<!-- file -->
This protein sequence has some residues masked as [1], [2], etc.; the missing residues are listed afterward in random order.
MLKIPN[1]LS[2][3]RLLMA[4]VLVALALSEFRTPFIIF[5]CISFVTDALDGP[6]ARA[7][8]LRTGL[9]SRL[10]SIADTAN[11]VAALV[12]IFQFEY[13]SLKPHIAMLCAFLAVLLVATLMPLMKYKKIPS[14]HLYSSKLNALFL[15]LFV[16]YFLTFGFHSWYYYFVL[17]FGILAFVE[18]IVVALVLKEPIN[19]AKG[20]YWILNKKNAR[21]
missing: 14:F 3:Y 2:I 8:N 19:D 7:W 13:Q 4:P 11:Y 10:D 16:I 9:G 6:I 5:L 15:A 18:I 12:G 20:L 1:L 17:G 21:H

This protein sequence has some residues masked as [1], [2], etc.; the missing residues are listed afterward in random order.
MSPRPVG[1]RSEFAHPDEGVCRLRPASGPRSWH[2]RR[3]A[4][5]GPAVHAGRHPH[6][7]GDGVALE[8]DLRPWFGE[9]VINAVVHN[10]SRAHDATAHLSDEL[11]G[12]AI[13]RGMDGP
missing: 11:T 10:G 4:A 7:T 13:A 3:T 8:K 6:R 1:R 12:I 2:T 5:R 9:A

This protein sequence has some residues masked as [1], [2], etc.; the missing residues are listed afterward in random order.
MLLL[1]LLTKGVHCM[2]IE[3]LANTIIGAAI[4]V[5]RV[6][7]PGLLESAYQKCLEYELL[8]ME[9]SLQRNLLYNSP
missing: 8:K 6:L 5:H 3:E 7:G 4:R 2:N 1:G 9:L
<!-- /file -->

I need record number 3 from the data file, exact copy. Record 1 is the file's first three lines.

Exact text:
This protein sequence has some residues masked as [1], [2], etc.; the missing residues are listed afterward in random order.
MLLL[1]LLTKGVHCM[2]IE[3]LANTIIGAAI[4]V[5]RV[6][7]PGLLESAYQKCLEYELL[8]ME[9]SLQRNLLYNSP
missing: 8:K 6:L 5:H 3:E 7:G 4:R 2:N 1:G 9:L